BELL JAZZ LECTURES
The Doubly Gifted Committee and Waverley Library named this lecture series on jazz the Bell Jazz Lectures, in honour of Graeme Bell's outstanding contribution to jazz in Australia and abroad over the previous 50 years. He was an outstanding pianist, excellent band leader, and composer of note, who died on June 13, 2012. Bell was also a talented artist who exhibited in the Doubly Gifted exhibitions of visual art works by jazz musicians, as well as contributing to other exhibitions. The series began in 1993 and concluded in 2014. Readers can click on the INDEX button for a list of lectures in this folder. Read these lectures also at www.waverley.nsw.gov.au/services/library/reference_library/doubly_gifted_annual_bell_jazz_lectures.
JAZZ & SOCIETY: SOUND, ART, MUSIC - LIVING
by Bruce Johnson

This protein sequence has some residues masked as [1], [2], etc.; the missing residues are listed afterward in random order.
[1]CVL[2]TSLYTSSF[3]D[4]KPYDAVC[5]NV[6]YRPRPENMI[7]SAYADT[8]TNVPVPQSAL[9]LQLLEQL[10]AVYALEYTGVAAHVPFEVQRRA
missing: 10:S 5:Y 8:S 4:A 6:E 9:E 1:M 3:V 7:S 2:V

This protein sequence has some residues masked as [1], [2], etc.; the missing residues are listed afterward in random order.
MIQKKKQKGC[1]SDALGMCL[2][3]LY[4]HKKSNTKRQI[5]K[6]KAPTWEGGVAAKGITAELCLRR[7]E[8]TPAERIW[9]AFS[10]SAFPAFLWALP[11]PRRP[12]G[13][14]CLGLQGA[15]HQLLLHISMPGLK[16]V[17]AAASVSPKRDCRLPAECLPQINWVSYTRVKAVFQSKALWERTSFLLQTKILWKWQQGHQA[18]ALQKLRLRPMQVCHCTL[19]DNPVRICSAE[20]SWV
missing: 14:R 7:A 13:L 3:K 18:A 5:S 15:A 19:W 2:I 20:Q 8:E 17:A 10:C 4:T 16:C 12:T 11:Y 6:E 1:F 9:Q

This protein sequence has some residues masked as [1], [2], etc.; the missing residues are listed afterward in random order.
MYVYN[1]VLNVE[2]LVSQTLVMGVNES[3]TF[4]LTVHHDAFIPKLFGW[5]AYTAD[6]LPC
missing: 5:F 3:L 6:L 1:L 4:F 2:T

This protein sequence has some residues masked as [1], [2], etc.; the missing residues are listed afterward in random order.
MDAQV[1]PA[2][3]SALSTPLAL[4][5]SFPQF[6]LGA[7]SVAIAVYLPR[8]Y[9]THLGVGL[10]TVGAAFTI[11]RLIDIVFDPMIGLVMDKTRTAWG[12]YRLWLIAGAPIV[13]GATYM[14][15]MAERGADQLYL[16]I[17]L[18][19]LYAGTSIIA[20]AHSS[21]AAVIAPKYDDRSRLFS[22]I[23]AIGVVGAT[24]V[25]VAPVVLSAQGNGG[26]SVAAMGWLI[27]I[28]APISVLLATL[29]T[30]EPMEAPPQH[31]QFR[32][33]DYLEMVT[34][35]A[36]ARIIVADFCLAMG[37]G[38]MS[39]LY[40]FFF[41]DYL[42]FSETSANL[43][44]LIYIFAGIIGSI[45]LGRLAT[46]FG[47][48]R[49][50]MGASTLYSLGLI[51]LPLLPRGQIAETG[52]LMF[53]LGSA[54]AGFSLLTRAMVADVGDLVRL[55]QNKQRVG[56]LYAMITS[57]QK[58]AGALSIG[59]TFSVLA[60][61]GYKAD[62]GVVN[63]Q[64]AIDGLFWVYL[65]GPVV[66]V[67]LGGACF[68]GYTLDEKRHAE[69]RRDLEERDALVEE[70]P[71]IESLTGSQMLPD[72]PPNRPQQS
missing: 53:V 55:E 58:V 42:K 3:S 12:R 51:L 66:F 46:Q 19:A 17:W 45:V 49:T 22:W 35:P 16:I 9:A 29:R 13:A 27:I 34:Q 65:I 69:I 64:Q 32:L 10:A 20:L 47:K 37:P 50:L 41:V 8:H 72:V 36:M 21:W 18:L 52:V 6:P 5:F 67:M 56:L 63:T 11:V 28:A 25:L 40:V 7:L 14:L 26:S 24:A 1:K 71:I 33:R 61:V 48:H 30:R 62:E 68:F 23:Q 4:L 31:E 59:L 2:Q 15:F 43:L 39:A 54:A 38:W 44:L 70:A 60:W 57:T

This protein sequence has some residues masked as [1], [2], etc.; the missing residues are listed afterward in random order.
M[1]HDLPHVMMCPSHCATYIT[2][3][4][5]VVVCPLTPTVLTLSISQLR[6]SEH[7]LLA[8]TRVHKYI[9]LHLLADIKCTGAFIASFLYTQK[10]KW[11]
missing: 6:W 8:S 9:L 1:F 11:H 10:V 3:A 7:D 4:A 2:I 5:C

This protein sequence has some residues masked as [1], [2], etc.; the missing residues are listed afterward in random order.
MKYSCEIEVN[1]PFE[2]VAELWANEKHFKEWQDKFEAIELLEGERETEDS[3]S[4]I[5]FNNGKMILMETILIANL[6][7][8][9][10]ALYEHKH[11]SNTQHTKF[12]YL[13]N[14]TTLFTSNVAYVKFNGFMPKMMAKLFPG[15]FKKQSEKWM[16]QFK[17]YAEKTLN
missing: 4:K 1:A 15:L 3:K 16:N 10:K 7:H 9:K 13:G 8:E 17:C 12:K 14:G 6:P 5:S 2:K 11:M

First annual Bell Jazz Lecture delivered October 9, 1993 at Waverley Library
It's a little intimidating having to set the tone for what promises to be a major annual event, and because the subject is jazz, the range of levels which might seem to be available is very broad. Jazz itself bas been categorised as everything from high art to popular entertainment. It's a very personal and localised music, but also the most influential development in twentieth century music on an international scale...
JAZZ POSSIBILITIES REALISED & DENIED
by Gail Brennan/John Clare
Second Annual Bell Jazz Lecture delivered October 8, 1994 at Waverley Library
Was there a time when we were not looking back on some other time - some Golden Age - of which the present is a pale reflection? It seems that many cultures have a dreamtime, a golden age, a time when things existed in their purest essence, when legends were made, when the gods walked the earth...
JAZZ AND THE PRESS AND RELATED AIRS AND THEMES
by Dick Hughes
Third Annual Bell Jazz Lecture delivered September 23, 1995 at Waverley Library
I sang then of Buddy Bolden, the first known jazzman, a New Orleans cornet player of the turn of the century about whom there exists legend, fantasy and myth rather than fact and authentic history. But at least we know who he was. And after that introduction by Tom Uren, I know who I am ... I think. I'm a journalist-jazzrnan...